Stanley Fischer
Stanley FischerIDC Herzliya

After five months of holding the rate steady, the Bank of Israel on Monday lowered interest rates. The prime rate was cut by a quarter of a percent, from 2.5% to 2.25%. As a result, the shekel immediately began to fall, after reaching a three year high of NIS 3.91/dollar on Monday afternoon.

In a statement, the Bank said that it was lowering rates because of an expected fall in inflation in the coming months. That, together with the economic uncertainty in world markets today, merited the stimulus a lower interest rate would bring to the economy. Despite forecasts of rising prices, food costs have actually gone down in recent months, with an 0.4% drop in food prices recorded last month.

In addition to low inflation rates, Israel's GDP was rising at a satisfactory rate. However, to ensure continued growth, officials felt it necessary to take some pre-emptive action, and lowering interest rates by a quarter of a percent should, the statement said, enable the economy to keep growing, even taking into account the turmoil in the rest of the world, especially Europe. The inflation “window” that the Bank is comfortable with is between 1% and 3%, and currently annual inflation is running at 1.6%.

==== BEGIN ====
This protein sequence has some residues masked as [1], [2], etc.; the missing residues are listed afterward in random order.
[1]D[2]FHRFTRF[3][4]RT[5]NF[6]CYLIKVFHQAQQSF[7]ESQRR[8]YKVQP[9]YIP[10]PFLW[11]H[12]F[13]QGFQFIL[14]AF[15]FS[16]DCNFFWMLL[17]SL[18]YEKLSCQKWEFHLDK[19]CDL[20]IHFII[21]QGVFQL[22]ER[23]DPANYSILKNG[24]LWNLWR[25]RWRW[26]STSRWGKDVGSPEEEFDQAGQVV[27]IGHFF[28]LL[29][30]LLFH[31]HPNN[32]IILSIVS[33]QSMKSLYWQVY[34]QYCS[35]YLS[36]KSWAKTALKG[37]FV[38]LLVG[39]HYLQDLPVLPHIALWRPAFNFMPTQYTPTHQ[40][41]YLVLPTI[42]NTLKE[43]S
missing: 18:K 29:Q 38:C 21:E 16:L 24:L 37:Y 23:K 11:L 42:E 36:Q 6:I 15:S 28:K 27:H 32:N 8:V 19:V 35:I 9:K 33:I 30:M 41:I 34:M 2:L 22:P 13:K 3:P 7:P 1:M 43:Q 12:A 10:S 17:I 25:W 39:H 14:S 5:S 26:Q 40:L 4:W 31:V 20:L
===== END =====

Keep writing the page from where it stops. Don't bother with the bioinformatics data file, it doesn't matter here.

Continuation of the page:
The statement added that real estate prices in Israel were recovering, and that home prices had risen 0.3% last month. The lower interest rates, combined with the rising real estate prices, would likely further push demand, meaning that homeowners were likely to profit from the situation if they decide to sell their homes in the coming months, analysts said.